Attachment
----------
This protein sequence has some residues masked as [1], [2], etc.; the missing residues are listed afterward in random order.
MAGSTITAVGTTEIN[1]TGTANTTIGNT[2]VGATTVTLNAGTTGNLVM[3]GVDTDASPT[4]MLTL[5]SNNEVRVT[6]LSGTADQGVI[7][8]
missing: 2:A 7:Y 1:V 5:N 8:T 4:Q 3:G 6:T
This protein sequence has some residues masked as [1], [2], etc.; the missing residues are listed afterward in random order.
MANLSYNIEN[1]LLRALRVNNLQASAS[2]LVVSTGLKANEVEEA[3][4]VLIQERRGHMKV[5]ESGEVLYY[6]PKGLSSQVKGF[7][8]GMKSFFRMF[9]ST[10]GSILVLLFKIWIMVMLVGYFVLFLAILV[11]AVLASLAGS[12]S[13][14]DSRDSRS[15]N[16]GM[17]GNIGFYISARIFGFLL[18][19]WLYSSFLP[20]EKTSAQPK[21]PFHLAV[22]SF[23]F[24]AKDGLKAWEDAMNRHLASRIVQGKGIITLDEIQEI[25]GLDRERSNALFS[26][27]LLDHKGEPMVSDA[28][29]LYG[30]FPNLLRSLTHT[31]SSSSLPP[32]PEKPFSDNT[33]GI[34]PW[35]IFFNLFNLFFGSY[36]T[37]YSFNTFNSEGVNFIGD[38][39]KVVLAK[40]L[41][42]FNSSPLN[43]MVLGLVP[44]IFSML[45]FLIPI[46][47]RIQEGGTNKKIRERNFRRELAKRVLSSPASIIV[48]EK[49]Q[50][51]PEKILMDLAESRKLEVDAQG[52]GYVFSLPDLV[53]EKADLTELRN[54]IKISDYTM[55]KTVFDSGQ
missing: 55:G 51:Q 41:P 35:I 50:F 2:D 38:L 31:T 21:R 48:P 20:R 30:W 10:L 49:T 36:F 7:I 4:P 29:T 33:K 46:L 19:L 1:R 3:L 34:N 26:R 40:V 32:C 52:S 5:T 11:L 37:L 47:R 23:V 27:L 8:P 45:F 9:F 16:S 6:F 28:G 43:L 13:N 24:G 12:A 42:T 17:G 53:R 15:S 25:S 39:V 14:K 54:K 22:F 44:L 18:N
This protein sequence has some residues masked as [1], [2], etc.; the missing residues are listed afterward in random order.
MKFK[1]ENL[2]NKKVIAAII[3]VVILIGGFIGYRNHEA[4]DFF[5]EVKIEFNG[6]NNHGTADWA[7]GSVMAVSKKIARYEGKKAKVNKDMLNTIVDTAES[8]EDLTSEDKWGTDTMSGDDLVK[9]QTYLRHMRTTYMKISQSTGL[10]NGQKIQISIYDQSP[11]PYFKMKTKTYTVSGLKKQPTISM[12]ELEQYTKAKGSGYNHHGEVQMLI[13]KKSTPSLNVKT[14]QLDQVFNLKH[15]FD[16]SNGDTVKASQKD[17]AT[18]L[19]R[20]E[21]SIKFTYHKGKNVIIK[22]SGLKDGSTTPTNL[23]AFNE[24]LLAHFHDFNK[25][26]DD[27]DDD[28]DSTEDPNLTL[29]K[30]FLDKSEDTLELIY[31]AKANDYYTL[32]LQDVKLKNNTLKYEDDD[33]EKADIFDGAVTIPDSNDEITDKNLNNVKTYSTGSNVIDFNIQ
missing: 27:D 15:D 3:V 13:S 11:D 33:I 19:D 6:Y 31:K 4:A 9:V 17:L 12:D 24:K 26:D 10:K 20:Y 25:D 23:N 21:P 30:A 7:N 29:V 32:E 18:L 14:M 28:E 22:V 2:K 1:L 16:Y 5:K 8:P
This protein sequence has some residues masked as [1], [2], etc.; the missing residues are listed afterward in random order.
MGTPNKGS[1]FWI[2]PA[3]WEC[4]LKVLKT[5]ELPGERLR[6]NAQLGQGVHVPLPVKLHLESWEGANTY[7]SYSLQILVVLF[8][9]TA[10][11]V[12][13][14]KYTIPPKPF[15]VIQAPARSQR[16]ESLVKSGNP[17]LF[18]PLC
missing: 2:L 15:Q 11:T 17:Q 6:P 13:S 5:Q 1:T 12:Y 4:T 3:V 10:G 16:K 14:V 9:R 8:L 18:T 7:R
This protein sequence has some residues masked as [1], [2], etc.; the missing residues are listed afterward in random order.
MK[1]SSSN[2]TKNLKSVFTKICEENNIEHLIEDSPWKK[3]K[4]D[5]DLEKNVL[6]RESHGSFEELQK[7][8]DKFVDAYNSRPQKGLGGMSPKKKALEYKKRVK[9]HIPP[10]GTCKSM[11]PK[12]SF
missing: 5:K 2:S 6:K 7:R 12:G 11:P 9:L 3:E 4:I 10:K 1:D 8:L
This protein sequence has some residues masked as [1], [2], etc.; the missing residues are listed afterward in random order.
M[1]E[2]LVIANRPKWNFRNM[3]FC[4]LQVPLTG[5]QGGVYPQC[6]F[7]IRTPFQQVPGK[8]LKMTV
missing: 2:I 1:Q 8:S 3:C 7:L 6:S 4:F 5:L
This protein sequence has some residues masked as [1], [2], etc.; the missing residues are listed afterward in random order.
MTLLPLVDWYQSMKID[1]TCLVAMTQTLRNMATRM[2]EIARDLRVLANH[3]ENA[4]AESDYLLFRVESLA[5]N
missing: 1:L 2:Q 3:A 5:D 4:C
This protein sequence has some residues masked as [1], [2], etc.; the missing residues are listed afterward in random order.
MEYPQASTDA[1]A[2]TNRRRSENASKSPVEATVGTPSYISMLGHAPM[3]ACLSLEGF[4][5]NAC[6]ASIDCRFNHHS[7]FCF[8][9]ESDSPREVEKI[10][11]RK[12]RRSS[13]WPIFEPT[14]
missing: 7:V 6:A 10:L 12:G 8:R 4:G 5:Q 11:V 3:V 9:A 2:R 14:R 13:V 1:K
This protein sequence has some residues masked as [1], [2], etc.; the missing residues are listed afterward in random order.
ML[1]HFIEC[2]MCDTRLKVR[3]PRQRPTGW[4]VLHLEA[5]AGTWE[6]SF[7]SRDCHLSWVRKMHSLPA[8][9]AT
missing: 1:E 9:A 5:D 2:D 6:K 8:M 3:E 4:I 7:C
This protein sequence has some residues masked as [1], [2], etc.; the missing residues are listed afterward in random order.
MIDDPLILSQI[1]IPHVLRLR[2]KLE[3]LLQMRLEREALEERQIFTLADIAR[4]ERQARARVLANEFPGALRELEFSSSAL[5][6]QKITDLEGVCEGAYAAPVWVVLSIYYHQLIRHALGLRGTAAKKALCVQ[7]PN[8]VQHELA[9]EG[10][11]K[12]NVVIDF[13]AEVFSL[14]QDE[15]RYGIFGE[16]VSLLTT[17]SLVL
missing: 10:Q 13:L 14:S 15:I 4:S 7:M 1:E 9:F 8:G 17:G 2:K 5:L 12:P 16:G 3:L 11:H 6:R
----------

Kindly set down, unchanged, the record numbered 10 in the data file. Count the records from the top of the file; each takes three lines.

This protein sequence has some residues masked as [1], [2], etc.; the missing residues are listed afterward in random order.
MIDDPLILSQI[1]IPHVLRLR[2]KLE[3]LLQMRLEREALEERQIFTLADIAR[4]ERQARARVLANEFPGALRELEFSSSAL[5][6]QKITDLEGVCEGAYAAPVWVVLSIYYHQLIRHALGLRGTAAKKALCVQ[7]PN[8]VQHELA[9]EG[10][11]K[12]NVVIDF[13]AEVFSL[14]QDE[15]RYGIFGE[16]VSLLTT[17]SLVL
missing: 10:Q 13:L 14:S 15:I 4:S 7:M 1:E 9:F 8:G 17:G 2:K 5:L 12:P 16:G 3:L 11:H 6:R